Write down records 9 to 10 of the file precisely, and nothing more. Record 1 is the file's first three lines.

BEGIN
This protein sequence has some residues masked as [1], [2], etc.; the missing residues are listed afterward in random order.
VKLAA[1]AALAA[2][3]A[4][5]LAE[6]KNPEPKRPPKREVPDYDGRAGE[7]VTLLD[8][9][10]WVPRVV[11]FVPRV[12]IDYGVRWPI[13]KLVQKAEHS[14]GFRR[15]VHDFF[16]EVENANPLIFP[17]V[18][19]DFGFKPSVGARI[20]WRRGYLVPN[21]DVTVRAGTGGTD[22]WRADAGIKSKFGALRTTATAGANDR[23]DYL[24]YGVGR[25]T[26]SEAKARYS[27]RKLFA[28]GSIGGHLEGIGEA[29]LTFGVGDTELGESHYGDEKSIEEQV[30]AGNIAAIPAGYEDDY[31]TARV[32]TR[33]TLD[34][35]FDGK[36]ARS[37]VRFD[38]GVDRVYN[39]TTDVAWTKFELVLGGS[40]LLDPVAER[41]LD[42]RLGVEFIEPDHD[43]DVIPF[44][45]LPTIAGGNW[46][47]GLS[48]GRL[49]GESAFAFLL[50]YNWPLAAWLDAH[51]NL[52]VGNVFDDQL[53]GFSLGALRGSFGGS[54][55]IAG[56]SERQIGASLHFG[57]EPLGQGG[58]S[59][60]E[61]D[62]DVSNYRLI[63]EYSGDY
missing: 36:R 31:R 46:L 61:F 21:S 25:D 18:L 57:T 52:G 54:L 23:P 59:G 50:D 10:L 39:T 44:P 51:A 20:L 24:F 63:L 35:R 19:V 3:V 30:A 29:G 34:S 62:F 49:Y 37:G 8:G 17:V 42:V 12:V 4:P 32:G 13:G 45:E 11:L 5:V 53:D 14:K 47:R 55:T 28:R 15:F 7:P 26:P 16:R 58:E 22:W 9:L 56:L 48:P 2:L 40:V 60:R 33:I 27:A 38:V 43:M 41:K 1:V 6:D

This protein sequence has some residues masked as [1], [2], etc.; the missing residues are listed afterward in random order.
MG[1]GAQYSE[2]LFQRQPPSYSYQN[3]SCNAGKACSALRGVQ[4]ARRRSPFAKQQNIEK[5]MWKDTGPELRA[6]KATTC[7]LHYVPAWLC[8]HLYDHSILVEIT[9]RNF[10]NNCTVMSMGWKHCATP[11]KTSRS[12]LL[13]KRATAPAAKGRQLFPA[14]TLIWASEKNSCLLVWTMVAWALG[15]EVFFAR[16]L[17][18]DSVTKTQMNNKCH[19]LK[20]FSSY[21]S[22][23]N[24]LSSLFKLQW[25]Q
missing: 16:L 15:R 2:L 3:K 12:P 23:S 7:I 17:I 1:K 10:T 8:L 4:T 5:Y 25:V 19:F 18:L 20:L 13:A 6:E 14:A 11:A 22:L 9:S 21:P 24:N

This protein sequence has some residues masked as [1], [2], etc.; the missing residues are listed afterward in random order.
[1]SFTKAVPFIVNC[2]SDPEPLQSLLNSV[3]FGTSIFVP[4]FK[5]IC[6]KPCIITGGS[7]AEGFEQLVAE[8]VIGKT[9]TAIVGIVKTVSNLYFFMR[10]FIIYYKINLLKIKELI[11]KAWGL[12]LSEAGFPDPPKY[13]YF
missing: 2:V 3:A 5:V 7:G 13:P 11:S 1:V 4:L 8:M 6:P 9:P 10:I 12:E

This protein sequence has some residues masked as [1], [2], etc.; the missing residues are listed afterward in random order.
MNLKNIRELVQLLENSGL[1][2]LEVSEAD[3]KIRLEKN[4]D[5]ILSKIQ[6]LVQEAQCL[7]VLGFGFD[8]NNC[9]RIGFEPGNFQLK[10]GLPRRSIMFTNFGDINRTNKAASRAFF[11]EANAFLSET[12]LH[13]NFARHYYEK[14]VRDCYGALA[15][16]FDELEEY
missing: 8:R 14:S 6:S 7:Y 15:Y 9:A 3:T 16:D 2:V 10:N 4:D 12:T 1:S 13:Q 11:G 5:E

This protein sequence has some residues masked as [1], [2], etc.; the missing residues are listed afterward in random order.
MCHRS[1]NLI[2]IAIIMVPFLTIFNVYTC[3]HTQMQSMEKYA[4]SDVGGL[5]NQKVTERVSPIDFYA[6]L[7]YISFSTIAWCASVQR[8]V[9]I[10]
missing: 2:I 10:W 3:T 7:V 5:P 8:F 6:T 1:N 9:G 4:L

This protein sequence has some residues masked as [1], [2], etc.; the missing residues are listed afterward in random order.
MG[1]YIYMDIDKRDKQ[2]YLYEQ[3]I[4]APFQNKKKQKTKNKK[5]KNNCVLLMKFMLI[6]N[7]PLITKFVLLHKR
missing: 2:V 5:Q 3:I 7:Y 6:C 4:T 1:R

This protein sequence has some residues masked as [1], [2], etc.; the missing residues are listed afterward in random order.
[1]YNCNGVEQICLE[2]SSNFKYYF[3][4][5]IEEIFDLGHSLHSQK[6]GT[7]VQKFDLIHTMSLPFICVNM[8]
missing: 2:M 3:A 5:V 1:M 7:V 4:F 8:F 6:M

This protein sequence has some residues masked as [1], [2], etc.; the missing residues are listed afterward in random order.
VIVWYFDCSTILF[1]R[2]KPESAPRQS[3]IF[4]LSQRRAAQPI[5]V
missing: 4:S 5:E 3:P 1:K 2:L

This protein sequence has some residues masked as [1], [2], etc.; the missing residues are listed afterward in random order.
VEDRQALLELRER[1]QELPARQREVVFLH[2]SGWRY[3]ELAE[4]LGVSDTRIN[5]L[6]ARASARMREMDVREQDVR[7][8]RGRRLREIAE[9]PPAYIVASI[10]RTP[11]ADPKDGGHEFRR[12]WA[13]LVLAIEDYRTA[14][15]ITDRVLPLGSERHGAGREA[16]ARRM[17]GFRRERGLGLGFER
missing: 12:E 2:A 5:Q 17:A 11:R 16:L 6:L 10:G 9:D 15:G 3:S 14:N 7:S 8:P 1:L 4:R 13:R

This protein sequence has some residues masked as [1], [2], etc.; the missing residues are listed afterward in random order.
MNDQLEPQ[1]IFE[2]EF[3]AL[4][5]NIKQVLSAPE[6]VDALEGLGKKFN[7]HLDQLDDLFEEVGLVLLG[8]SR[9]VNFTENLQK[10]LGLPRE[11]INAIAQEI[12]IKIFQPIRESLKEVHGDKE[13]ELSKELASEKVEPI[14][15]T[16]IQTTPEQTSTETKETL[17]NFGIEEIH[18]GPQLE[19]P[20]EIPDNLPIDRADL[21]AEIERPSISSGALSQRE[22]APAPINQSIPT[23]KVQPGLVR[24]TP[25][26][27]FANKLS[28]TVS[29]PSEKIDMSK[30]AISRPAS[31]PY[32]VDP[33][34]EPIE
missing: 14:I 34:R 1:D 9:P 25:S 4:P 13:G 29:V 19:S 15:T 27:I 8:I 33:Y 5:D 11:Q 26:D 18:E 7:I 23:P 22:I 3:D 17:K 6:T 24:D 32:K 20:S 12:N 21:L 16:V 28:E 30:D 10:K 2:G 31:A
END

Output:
This protein sequence has some residues masked as [1], [2], etc.; the missing residues are listed afterward in random order.
VEDRQALLELRER[1]QELPARQREVVFLH[2]SGWRY[3]ELAE[4]LGVSDTRIN[5]L[6]ARASARMREMDVREQDVR[7][8]RGRRLREIAE[9]PPAYIVASI[10]RTP[11]ADPKDGGHEFRR[12]WA[13]LVLAIEDYRTA[14][15]ITDRVLPLGSERHGAGREA[16]ARRM[17]GFRRERGLGLGFER
missing: 12:E 2:A 5:Q 17:A 11:R 16:L 6:L 10:G 9:D 15:G 3:S 14:N 7:S 8:P 1:L 4:R 13:R

This protein sequence has some residues masked as [1], [2], etc.; the missing residues are listed afterward in random order.
MNDQLEPQ[1]IFE[2]EF[3]AL[4][5]NIKQVLSAPE[6]VDALEGLGKKFN[7]HLDQLDDLFEEVGLVLLG[8]SR[9]VNFTENLQK[10]LGLPRE[11]INAIAQEI[12]IKIFQPIRESLKEVHGDKE[13]ELSKELASEKVEPI[14][15]T[16]IQTTPEQTSTETKETL[17]NFGIEEIH[18]GPQLE[19]P[20]EIPDNLPIDRADL[21]AEIERPSISSGALSQRE[22]APAPINQSIPT[23]KVQPGLVR[24]TP[25][26][27]FANKLS[28]TVS[29]PSEKIDMSK[30]AISRPAS[31]PY[32]VDP[33][34]EPIE
missing: 14:I 34:R 1:D 9:P 25:S 4:P 13:G 29:V 19:S 15:T 27:I 8:I 33:Y 5:D 11:Q 26:D 18:E 7:I 23:P 22:I 3:D 17:K 6:T 24:D 32:K 20:S 12:N 21:L 16:V 28:E 30:D 10:K 2:G 31:A